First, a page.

The Federal Government has confirmed that it has not issued any directive for the cancellation or re-award of the N48bn oil pipeline surveillance contract in the Niger Delta, contrary to speculations in some quarters.
The contract, reportedly worth N48bn per year (N4bn per month), sparked diverse reactions, as some stakeholders commended the move, while others kicked against it, leading to recent claims that it might be cancelled or awarded to another firm.
In August 2022, it was reported that the government awarded the pipeline contract to a security firm of the former leader of the Movement for the Emancipation of Niger Delta, Government Ekpemupolo, popularly known as Tompolo.
The Punch qouted sources from the Federal Ministry of Petroleum Resources and the Nigerian National Petroleum Company (NNPC) Limited stated in Abuja that there was no directive yet on whether to cancel or re-award the contract, and NNPCL was awaiting the presidential directive on the future of the contract.
“The contracts are being implemented in strict compliance with all terms and conditions therein,” a senior official at the FMPR, the parent ministry of the NNPCL, who pleaded not to be named due to lack of authorisation, stated.
The source added, “There is no any directive from any quarter to cancel the contract and re-award to another set of contractors.”
Tompolo’s firm was expected to carry out the N4bn monthly contract that covered Delta, Ondo, Imo, Rivers and some parts of Bayelsa State in collaboration with major tribes along the communities that host the oil pipelines.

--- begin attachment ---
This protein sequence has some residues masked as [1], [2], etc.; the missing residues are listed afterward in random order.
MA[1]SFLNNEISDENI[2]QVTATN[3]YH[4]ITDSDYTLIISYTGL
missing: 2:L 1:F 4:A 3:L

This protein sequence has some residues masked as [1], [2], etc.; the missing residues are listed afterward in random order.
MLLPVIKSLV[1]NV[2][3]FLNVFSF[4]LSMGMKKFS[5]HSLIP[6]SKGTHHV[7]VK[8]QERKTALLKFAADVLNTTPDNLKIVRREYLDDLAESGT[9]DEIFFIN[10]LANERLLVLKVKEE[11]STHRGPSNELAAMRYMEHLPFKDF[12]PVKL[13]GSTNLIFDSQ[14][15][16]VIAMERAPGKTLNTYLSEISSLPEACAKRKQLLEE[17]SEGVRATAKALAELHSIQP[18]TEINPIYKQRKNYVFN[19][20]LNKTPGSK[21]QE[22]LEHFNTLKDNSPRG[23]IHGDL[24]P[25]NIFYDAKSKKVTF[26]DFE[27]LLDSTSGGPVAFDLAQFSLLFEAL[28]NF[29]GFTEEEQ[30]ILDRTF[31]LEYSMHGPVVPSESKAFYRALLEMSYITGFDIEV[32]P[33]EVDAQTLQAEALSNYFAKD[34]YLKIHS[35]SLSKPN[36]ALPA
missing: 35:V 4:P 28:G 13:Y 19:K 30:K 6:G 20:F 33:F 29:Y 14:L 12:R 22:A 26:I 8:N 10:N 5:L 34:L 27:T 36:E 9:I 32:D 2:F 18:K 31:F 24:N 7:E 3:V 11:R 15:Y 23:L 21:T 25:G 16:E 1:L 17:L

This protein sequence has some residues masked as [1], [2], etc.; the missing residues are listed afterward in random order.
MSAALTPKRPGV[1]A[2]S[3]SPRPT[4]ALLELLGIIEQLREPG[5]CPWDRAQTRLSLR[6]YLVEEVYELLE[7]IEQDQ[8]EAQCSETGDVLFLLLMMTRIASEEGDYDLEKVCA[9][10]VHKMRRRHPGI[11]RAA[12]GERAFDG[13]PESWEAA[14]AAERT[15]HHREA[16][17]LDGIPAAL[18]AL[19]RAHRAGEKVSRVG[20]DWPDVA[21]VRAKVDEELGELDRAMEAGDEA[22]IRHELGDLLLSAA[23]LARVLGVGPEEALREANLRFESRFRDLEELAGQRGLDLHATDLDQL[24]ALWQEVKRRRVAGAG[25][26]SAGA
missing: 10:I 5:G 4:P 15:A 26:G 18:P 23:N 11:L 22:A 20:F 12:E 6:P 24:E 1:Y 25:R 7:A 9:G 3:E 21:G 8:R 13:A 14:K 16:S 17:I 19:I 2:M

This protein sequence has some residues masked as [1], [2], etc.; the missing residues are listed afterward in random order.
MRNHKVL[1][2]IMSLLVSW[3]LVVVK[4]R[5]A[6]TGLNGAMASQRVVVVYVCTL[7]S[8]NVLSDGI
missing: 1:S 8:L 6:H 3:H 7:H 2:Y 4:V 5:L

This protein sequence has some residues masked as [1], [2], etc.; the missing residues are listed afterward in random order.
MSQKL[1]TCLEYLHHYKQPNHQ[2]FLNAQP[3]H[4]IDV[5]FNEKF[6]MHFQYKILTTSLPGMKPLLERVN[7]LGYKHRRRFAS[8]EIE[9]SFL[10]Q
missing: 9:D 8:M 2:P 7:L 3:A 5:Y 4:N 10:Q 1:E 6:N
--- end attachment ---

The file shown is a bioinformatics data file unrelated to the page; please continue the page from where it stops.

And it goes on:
But sources at the NNPCL stated on Friday that though there had been speculations recently that the contract could be re-awarded, no directive had been issued on that.
When asked whether the NNPCL would cancel or re-award the contract, an official of the national oil firm replied, “This question should be directed at the Presidency/National Security Adviser. It’s not a decision NNPC can make.”
The NNPCL Chief Executive Officer, Kyari had defended the contract around the time it was awarded, as he explained that the decision was necessitated by the need for Nigeria to hire private contractors to man its oil pipeline network nationwide due to massive oil theft.
He said, “The security agencies are doing their part, end-to-end pipeline surveillance would require the involvement of private entities and community stakeholders.
“We need private contractors to man the right of way to these pipelines. So we put up a framework for contractors to come and bid and they were selected through a tender process. And we believe we made the right decision.”